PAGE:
By Bailey Keimig-Gehrke, Youth Services
Back to school season is upon us and amidst feelings of excitement over new school supplies and renewed friendships, feelings of anxiety will inevitably appear in our school-age friends. One effective strategy to help overcome some of those anxious thoughts is to read books about other kids attending school. Here are a few suggestions with stories that offer relatable characters and issues:
“Honestly Elliott” (Bloomsbury Children’s Books, 2022)
by Gillian McDunn
Elliott has been struggling since his closest friend moved away, and he’s not too sure where he fits into his own family, especially since his newly remarried dad and stepmom are expecting a baby. His grades aren’t too great, he’s always forgetting things, and he doesn’t really like sports. All together, the result is someone the complete opposite of his dad–a fact they’re both very aware of. Elliott’s only solace is cooking, where he can control the outcome, testing exciting recipes and watching his favorite cooking shows. When he’s paired with the super smart and popular Maribel for a school-wide project, Elliott worries they won’t see eye to eye. But Maribel is also looking for a new way to show others her true self and this project could be the chance they’ve both been waiting for. Sometimes the least likely friends help you see a new side to things . . . and sometimes you have to make a few mistakes before you figure out what’s right.
“The First Rule of Punk” (Viking Books for Young Readers, 2017) by Celia C. Pérez
Malu (short for Maria Luisa) loves all things punk–the music, the attitude, and the look. Unfortunately, her new school isn’t as crazy about it, and she ends up violating the dress code, upsets the most popular girl in school, and disappoints her mother all on her first day. Malu tries to remember the first rule of punk (always be yourself), and decides to form a group of misfits that eventually turns into a punk band preparing to perform at the school talent show. As they get closer, they try to find the courage to stand up for their right to express themselves at school no matter what the anti-punk principal says. This book is perfect for readers worrying about finding where they belong–sometimes, you just have to find your band of misfits and make some noise. This book is available in English and Spanish.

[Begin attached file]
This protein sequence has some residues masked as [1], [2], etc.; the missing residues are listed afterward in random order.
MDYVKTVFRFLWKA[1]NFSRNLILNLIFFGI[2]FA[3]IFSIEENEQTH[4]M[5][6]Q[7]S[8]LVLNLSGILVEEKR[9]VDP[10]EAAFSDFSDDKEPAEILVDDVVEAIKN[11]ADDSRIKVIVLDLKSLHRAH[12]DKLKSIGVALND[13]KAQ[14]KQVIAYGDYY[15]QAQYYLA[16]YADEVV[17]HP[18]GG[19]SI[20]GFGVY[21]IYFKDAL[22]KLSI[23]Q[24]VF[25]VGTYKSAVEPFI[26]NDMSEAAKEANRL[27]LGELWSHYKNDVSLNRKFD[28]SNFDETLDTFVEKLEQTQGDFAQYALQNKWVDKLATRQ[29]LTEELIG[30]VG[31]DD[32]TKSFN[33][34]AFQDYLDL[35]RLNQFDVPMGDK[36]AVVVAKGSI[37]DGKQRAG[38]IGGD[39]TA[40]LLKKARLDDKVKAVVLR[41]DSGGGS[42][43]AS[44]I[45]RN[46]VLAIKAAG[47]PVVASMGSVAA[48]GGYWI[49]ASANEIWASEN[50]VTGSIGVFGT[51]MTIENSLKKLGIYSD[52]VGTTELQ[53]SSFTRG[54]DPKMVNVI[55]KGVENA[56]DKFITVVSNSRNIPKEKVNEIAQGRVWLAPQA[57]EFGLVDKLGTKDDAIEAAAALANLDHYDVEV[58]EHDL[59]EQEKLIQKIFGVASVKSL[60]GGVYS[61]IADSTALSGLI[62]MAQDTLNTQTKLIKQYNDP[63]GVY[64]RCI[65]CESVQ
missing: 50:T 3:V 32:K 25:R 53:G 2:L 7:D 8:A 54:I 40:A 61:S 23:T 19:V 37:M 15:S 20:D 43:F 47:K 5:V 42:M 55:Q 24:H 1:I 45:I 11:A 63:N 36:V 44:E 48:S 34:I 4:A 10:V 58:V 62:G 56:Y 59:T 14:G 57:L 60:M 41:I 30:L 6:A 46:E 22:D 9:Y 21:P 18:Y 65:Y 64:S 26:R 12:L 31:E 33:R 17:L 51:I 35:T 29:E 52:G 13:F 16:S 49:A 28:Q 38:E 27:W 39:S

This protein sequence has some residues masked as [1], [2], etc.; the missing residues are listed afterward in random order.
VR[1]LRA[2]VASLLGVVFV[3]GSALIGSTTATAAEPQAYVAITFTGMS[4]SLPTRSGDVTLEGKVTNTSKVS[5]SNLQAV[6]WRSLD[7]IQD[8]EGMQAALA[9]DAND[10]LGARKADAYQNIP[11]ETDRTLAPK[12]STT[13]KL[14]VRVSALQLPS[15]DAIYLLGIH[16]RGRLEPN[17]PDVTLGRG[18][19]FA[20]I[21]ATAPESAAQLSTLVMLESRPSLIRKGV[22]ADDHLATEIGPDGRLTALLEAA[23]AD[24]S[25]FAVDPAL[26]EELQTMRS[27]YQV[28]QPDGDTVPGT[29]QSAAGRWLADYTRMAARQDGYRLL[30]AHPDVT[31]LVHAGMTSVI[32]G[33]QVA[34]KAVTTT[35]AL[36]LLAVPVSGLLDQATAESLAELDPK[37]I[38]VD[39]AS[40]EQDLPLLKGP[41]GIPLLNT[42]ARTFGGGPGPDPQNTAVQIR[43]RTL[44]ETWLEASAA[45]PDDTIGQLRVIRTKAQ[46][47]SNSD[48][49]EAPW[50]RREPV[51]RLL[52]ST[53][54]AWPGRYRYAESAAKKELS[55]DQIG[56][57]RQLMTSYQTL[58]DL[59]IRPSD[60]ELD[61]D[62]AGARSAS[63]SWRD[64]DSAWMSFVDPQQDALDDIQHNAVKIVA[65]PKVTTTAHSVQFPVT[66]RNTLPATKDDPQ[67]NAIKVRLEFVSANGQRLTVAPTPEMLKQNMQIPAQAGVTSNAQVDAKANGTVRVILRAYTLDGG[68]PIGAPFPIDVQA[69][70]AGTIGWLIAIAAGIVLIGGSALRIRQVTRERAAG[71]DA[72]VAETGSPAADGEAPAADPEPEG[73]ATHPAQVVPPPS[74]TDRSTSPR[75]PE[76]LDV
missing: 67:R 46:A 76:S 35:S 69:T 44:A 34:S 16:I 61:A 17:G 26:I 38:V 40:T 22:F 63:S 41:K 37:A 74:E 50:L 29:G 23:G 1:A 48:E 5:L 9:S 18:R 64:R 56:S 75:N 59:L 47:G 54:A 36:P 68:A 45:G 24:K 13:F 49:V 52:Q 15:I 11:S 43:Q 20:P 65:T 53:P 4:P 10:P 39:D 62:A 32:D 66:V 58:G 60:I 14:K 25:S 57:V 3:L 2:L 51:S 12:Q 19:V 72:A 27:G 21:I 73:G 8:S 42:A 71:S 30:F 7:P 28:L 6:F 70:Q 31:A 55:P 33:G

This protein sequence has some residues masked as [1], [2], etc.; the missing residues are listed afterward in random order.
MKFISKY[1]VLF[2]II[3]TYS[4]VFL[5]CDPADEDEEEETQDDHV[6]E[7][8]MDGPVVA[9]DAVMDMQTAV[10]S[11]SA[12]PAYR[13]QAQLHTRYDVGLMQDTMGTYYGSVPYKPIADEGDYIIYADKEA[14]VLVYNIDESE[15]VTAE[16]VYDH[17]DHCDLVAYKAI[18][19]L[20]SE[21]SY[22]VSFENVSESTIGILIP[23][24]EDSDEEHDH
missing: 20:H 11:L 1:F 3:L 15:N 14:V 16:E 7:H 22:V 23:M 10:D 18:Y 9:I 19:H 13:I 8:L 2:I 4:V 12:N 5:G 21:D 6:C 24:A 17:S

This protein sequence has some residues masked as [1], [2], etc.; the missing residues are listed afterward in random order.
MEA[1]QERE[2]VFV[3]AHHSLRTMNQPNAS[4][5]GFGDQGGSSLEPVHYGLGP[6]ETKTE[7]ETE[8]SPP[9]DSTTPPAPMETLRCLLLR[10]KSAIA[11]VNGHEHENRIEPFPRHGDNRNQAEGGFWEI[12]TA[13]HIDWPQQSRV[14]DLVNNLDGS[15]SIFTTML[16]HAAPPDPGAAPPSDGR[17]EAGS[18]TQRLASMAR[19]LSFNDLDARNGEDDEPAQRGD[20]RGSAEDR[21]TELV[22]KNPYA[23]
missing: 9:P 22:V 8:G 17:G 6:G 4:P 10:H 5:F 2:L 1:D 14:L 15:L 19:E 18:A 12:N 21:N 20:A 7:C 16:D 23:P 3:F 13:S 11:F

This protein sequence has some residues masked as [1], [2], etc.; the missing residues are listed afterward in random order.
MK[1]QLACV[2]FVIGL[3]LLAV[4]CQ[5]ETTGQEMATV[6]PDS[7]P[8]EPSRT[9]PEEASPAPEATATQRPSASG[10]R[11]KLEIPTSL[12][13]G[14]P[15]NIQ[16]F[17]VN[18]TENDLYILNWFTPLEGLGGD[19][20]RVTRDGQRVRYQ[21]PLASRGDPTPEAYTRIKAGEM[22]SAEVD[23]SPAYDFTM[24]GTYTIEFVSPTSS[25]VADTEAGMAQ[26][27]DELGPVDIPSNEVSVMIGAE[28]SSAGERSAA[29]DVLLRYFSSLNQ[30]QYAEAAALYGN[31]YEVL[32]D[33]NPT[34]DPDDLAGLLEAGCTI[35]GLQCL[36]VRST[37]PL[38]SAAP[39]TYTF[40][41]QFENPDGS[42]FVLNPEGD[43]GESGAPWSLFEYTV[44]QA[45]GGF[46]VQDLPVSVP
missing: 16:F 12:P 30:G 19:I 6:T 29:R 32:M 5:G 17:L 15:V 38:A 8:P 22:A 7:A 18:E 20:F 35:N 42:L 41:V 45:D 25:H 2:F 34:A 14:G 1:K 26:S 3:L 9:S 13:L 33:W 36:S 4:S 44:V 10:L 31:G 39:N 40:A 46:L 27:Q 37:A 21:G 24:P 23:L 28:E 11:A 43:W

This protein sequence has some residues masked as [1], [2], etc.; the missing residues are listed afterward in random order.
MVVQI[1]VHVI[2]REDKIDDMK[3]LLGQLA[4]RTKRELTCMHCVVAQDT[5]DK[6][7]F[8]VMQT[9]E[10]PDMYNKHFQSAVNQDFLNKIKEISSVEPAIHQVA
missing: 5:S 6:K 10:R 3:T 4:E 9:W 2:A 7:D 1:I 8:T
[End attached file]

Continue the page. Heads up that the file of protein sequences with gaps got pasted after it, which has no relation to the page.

“Maya and the Robot” (Kokila, 2021) by Eve L. Ewing
This illustrated chapter book introduces readers to Maya, a fifth grader who has to face a new grade without her best friends for the first time in her life. Maya, dealing with having the less-fun teacher, a class bully, and the absence of her friends, thinks it’s all too much to deal with until she discovers something amazing–a robot named Ralph! Since she loves science and engineering, Maya decides to fix up the robot and enter him into the school science fair. Along the way, Maya’s confidence grows and she learns that life is not as black and white as it might seem. This book is perfect for readers who love STEM topics and for those who might be nervous to start a new, unfamiliar school year.
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